In the film, when Jim and Ray talk about forming the band, and how they want it to help release the youth revolution they feel is straining at the gates circa ’65, Jim says it should be like Dionysius returning to Greece, drawing the young into great orgies. And in a number of ways, the film underlines Jim’s attempts to enact such a return-to-pagan-rites “Dionysianism” in his own life, both with lovers in the bedroom and as master-of-rock-ceremonies on-stage. But at a key mid-point, after having tasted all the fruits of rock success, in a bedroom scene after being unable to get it up for his main squeeze Pamela Courson, there is a moment where Jim plaintively asks, “Where’s the feast they promised us? Where’s the new wine?” Underlined by this becoming one of the film’s more painful scenes, in which he manipulates her and his own sex drive with a mock suicide-attempt, Stone’s suggestion is clear: Dionysianism is failing Jim. He is not breaking through to spiritual insight or poetry, and while he certainly laps up all the fame, sex, and booze he can, it is only the flirtation with death that really thrills him.
We do not feel sorry for him, but become more and more repelled by his alcoholic descent into a cumulatively suicidal hedonism. His stage act gets wilder and apparently more potent, but Stone intercuts it with episodes from his own life, which are entirely ugly and increasingly pathetic. Eventually, there is a scene on an airplane talking with one of his hanger-on biker-crowd drinking buddies about the future of rock, where Jim says, with moving sincerity, that what the rock audience really wants is something spiritual. At this, his buddy bursts out laughing, spewing beer onto his face. So much for the new wine.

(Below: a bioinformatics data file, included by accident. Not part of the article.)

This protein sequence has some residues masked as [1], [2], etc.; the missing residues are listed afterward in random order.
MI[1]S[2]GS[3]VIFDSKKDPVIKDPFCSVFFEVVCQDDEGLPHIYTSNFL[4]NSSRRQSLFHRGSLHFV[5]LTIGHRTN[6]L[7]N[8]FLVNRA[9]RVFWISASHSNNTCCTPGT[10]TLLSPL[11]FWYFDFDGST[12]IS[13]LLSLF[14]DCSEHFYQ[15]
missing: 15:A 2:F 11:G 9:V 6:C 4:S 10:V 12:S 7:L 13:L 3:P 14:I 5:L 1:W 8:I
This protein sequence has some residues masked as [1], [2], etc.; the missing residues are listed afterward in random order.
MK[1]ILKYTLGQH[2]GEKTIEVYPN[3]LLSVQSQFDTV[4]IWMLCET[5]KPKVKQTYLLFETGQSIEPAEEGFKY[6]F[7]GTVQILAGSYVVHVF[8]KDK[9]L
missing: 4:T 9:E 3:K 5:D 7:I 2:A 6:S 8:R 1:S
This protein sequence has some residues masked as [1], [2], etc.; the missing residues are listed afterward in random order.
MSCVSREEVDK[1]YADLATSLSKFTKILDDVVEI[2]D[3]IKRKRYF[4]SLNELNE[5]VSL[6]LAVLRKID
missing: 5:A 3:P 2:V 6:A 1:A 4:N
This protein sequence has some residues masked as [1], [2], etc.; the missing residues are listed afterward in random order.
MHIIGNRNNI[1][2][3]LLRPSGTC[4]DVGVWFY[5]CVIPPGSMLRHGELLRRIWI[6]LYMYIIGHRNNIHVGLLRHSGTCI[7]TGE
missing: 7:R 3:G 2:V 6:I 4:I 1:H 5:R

This may not be the most accurate way to explain what happened to Jim Morrison, but it does very effectively represent what really happened with the Rock Counter-Culture. Stone’s film enacts in all its glory, seductiveness, and rushing confusion the myth that became its ruling good–the idea of spiritual quest occurring through hedonistic frenzy; and it not only shows its bad consequences, but how it was failing even on Morrison’s own poetic-mythic terms.